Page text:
Why was the FCPA passed?
Foreign Corrupt Practices Act. The Foreign Corrupt Practices Act of 1977, as amended, 15 U.S.C. ... ("FCPA"), was enacted for the purpose of  making it unlawful for certain classes of persons and entities to make payments to foreign government officials to assist in obtaining or retaining business.

Is it illegal to bribe a foreign official?
It is crazy to have a US law that makes paying bribes in foreign countries illegal in the USA." Even if that were true, the FCPA is part of the legal environment for international business. Compliance is not optional because American management has a low opinion of foreign government officials

What are the penalties for violating the FCPA?
Individual FCPA Violations Fines & Penalties: Anti-bribery provisions
•        A Civil penalty up to $10,000.
•        Criminal fine up to $250,000 and imprisonment up to 5 years.
•        Under the Alternative Fines Act, the fine may be increased to twice the gross financial gain or loss resulting from the corrupt payment.

What does the Foreign Corrupt Practices Act prohibit?
Foreign Corrupt Practices Act. The Foreign Corrupt Practices Act (FCPA), enacted in 1977, generally prohibits the payment of bribes to foreign officials to assist in obtaining or retaining business.

What is the maximum amount an individual can be fined if found guilty of an Offence under the UK Bribery Act?
If an individual is found guilty of a bribery offence, tried as a summary offence, they may be imprisoned for up to 12 months and fined up to £5,000. Someone found guilty on indictment, however, faces up to 10 years' imprisonment and an unlimited fine.

Who enforces the FCPA?
Who Enforces the Foreign Corrupt Practices Act (FCPA)? While the US Department of Justice (DOJ) is the primary enforcer of the Foreign Corrupt Practices Act (FCPA), the Securities and Exchange Commission (SEC) also has the authority to coordinate the Act's enforcement.

What is the FCPA?
The Foreign Corrupt Practices Act of 1977 (FCPA) (15 U.S.C. § 78dd-1, et seq.) is a United States federal law known primarily for two of its main provisions, one that addresses accounting transparency requirements under the Securities Exchange Act of 1934 and another
concerning bribery of foreign officials.

What is the purpose of the OECD's Anti Bribery Convention?
The OECD Anti-Bribery Convention (officially Convention on Combating Bribery of Foreign Public Officials in International Business Transactions) is a convention of the OECD aimed at reducing corruption in developing countries by encouraging sanctions against bribery in international business transactions carried out by.

What is a facilitation payment?
A facilitating payment is a certain type of payment to foreign officials that is not considered to be bribery according to legislation of some states as well as in the international anti-bribery conventions, e.g., coming from the OECD.

What are the two categories of the FCPA main provisions?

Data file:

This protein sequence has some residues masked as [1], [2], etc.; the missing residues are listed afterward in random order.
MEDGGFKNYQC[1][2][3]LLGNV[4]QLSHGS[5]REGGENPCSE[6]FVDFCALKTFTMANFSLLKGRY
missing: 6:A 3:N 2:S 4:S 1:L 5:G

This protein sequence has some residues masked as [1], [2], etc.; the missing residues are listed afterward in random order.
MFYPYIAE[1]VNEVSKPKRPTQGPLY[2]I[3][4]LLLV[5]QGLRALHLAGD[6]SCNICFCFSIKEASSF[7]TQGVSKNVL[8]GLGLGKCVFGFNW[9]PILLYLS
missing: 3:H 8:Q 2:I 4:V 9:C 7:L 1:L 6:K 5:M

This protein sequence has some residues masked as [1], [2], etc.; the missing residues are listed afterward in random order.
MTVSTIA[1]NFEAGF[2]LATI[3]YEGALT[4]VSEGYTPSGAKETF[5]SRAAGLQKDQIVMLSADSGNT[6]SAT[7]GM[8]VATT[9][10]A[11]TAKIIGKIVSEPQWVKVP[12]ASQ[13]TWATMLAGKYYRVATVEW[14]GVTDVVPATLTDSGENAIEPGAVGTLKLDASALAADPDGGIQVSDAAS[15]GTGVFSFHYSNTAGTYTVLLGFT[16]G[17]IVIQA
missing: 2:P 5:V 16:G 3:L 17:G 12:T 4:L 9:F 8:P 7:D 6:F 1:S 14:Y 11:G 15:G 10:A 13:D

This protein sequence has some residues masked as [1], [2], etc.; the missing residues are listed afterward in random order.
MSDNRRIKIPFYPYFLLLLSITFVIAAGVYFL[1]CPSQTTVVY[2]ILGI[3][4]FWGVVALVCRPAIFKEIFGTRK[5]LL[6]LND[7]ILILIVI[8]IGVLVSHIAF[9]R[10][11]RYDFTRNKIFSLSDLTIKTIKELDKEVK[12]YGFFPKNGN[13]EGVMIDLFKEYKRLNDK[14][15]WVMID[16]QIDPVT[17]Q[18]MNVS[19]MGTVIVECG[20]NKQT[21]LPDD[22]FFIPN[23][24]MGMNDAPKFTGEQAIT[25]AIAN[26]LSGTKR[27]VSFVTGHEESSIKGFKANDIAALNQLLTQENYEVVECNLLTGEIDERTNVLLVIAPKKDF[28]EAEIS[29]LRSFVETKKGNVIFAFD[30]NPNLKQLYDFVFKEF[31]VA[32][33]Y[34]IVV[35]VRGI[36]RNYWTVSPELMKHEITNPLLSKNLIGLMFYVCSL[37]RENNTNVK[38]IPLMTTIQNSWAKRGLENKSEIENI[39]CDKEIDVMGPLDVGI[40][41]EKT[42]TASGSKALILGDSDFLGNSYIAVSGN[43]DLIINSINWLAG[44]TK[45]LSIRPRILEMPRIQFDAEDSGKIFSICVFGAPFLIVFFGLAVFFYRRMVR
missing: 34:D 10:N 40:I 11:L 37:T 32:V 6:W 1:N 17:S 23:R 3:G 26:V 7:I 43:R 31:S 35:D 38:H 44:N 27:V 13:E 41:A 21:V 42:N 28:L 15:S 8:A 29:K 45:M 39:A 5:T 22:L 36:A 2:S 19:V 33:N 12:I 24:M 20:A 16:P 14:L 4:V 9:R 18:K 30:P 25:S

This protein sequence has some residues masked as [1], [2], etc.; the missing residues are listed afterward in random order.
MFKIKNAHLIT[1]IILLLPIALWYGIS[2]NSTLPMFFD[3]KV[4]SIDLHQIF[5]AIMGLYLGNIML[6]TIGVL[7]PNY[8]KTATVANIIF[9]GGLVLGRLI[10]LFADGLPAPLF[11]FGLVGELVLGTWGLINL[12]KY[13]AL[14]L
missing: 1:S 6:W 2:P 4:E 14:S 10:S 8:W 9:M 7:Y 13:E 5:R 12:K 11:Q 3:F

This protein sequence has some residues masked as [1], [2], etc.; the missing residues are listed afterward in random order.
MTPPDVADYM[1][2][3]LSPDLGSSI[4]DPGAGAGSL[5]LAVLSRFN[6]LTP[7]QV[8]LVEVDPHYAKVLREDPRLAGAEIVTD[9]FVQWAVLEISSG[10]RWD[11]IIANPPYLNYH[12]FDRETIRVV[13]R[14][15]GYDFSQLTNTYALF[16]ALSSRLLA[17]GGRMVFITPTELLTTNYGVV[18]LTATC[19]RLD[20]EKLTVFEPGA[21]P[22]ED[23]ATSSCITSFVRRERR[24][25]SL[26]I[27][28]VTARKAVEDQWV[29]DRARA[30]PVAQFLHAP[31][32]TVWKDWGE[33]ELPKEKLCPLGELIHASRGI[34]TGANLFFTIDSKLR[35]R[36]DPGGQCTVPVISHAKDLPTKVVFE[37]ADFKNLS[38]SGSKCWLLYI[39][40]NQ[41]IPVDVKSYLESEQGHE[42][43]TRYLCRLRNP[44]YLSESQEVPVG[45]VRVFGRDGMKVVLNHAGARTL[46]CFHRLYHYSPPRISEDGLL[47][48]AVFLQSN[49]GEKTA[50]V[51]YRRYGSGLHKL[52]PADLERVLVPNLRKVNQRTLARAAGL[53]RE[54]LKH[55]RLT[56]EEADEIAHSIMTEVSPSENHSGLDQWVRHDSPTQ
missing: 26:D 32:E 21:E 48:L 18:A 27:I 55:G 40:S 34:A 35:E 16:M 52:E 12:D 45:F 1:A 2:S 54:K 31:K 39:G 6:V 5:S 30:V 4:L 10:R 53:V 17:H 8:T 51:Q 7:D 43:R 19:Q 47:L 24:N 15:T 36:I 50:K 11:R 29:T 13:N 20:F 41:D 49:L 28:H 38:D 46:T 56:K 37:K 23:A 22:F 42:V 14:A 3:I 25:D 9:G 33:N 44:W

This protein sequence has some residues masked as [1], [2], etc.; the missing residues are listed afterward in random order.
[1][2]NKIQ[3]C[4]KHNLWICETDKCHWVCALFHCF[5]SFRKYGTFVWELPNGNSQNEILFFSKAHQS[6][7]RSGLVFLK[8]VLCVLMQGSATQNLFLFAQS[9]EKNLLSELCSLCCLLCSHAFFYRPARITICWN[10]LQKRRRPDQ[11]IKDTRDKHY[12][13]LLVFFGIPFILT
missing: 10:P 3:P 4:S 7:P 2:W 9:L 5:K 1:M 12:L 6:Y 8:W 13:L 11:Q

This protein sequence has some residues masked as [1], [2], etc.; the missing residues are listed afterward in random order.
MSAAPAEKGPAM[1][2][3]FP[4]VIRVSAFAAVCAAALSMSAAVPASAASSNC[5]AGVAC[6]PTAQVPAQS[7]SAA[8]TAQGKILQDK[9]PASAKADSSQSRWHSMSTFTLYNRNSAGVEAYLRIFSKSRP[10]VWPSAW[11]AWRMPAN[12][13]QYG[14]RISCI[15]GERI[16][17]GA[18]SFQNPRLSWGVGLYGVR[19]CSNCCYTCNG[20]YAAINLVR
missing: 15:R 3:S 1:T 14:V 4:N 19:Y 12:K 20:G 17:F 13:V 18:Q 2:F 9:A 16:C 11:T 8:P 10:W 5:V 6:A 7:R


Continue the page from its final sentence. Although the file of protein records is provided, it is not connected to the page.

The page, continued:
Key Aspects of the FCPA Accounting Provisions. The FCPA has two main provisions:
(i) the anti-bribery provisions; and
(ii) the books and records and internal control provisions.
The second group is commonly referred to as the “accounting provisions.”

What is the publicity act?
The Federal Corrupt Practices Act, also known as the Publicity Act, was a federal law of the United States that was enacted in 1910 and amended in 1911 and 1925. It remained the nation's primary law regulating campaign finance in federal elections until the passage of the Federal Election Campaign Act in 1971.

Who is considered a foreign public official?
Foreign official or foreign public official refers to a person who acts in an official capacity for a foreign government. The term is chiefly used in connection with international conventions and national laws against corruption in international trade.

What is a passive bribery?
Passive bribery is the offence committed by the official receiving the bribe. Context: Of course, in a number of situations, the recipient may induce or coerce the briber, and in that sense, is the active party.

Bribery Law - US. The offering, giving, receiving, or soliciting of something of value for the purpose of influencing the action of an official in the discharge of his or her public or legal duties. Modern statutes, state and federal, have four common characteristics. ... (4) They treat bribery as a felony.

Is a bribe a felony?
Penalties. Criminal penalties. Bribery (both giving and receiving bribes) is usually a felony, punishable by a state prison term of one year or more. Commercial bribery often carries less severe penalties and may be a misdemeanor (in most states, misdemeanors are punishable by up to one year in county or local jail).

Where is Transparency International based?
Transparency International e.V. (TI) is an international non-governmental organization which is based in Berlin, Germany, and was founded in 1993. Its nonprofit purpose is to take action to combat global corruption and prevent criminal activities arising from corruption.

What is meant by grease money?
(chiefly US, idiomatic, business, law, ethics) A bribe or extorted money, usually relatively small in amount, provided to a low-level government official or business person, in order to expedite a business decision, shipment, or other transaction, especially in a country where such payments are not unusual.